For more information about the proposed superannuation changes, speak to your financial adviser.

Social Security, Health and Aged Care

One-off energy assistance payment for social security pension recipients

Social security pension recipients will receive a one-off Energy Assistance Payment to help with increased power bills. The payment will be $75 for singles and $125 for couples, and will be exempt from income tax.

What could this mean for you? If you receive an Age Pension, Disability Support Pension, Carer Payment, Parenting Payment Single, or certain payments from the Department of Veterans Affairs, such as the Service Pension or War Widow(er)s Pension, you could be eligible for a one-off payment by the end of the 2020 financial year.

Increased access to diagnostic imaging and higher Medicare rebates

The Government will provide $309 million to improve access to diagnostic imaging, with $199 million provided to increase patient rebates for items on the Medicare Benefits Schedule (MBS) from 1 July 2020. Additionally, the Government has allocated $187 million to increasing patient rebates for 119 General Practitioner service items.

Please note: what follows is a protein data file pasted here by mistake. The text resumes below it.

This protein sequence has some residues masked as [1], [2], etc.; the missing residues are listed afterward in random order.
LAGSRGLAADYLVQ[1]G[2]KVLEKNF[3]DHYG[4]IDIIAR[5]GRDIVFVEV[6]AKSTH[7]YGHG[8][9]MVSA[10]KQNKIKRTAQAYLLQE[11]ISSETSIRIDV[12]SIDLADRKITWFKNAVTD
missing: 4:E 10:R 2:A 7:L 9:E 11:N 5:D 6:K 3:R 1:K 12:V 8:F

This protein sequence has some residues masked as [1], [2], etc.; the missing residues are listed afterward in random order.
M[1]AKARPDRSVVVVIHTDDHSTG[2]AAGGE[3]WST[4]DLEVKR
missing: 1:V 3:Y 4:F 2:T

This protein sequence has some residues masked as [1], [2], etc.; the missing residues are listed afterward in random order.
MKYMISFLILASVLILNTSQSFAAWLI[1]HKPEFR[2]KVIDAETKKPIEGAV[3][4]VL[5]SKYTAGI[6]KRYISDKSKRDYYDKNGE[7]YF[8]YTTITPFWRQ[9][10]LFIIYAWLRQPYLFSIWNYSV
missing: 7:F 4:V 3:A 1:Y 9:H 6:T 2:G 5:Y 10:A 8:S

What could this mean for you? For patients, these measures could help to make medical services more accessible and affordable, with fewer out-of-pocket costs. For medical practitioners and imaging providers, they provide an end to the rebate freeze originally introduced in 2013 and extended in 2016.

Funding for 10,000 extra home care packages and 13,500 residential care places

The Government will provide $724.8 million over five years from 2018-19 to fund improvements in residential and home care services, including a one-off increase to the basic subsidy for residential aged care recipients, 13,500 additional residential aged care places, and 10,000 additional home care packages.

What could this mean for you? These measures continue efforts in recent Budgets to reduce waiting times for both home care packages and residential care places, as well as subsidising the cost of providing residential care. As at 31 December 2018, around 74,000 Australians were in the queue for a home care package, down from more than 100,000 a year before. If you or a family member are in this situation, these measures could help provide more choice and enable you to access services sooner.

Extension of commonwealth home support program